The Biologic Price Competition and Innovation Act (“BPCIA”) was enacted in 2010 to provide an abbreviated pathway for FDA approval of biologic products (“biosimilars”) deemed sufficiently similar to products already on the market. In July 2014, Sandoz filed the first-ever biosimilar application under the BPCIA for filgrastim (a biosimilar to Amgen’s NEUPOGEN product). Sandoz’s biosimilar application was approved by the FDA on March 6, 2015.
Despite the approval, Sandoz did not immediately bring its biosimilar to market in the U.S. due to a pending litigation filed by Amgen against Sandoz relating to the biosimilar application. Shortly before the FDA’s approval of Sandoz’s biosimilar application, Amgen filed a motion seeking a preliminary injunction to stop Sandoz from marketing the biosimilar in the U.S. upon approval. On Thursday, March 19, 2015, the court denied Amgen’s motion, thereby clearing the path for Sandoz to bring its biosimilar to market in the U.S. The court’s decision can be found here.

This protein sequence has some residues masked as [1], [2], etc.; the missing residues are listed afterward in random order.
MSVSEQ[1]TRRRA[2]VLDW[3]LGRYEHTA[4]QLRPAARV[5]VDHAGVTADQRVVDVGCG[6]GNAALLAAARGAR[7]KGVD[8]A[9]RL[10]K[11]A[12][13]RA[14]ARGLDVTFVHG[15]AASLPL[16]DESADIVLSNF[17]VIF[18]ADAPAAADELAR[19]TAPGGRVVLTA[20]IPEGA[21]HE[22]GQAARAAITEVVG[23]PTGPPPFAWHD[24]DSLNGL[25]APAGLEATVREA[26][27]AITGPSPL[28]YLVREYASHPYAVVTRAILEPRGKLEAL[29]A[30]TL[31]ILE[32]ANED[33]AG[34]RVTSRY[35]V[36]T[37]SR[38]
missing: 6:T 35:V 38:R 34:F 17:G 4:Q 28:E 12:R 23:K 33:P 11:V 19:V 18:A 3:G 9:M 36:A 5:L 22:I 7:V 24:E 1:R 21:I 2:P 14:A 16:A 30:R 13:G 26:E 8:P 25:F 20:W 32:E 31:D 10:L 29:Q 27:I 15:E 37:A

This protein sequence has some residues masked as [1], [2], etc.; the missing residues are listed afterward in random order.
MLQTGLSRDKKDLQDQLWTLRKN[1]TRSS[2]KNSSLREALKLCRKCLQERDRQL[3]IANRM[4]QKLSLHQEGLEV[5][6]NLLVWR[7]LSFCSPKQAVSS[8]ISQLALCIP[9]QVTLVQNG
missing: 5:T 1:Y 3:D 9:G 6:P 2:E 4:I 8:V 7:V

The court’s decision is significant because it reflects the first time a court has interpreted two key provisions in the BPCIA. First, the court ruled that the BPCIA does not require a biosimilar applicant to disclose its biosimilar application to the reference product sponsor or otherwise engage in the exchange of patent-related information concerning the application (which some commentators have referred to as the “patent dance”). Instead, a biosimilar applicant can opt out of these exchanges and face the possibility of an immediate patent infringement action. Second, the court ruled that a biosimilar applicant does not need to wait until FDA approval of its biosimilar application to first give a reference product sponsor the required 180-day notice of commercial marketing. Rather, the biosimilar applicant can provide notice prior to FDA approval such that commercial marketing can start upon FDA approval.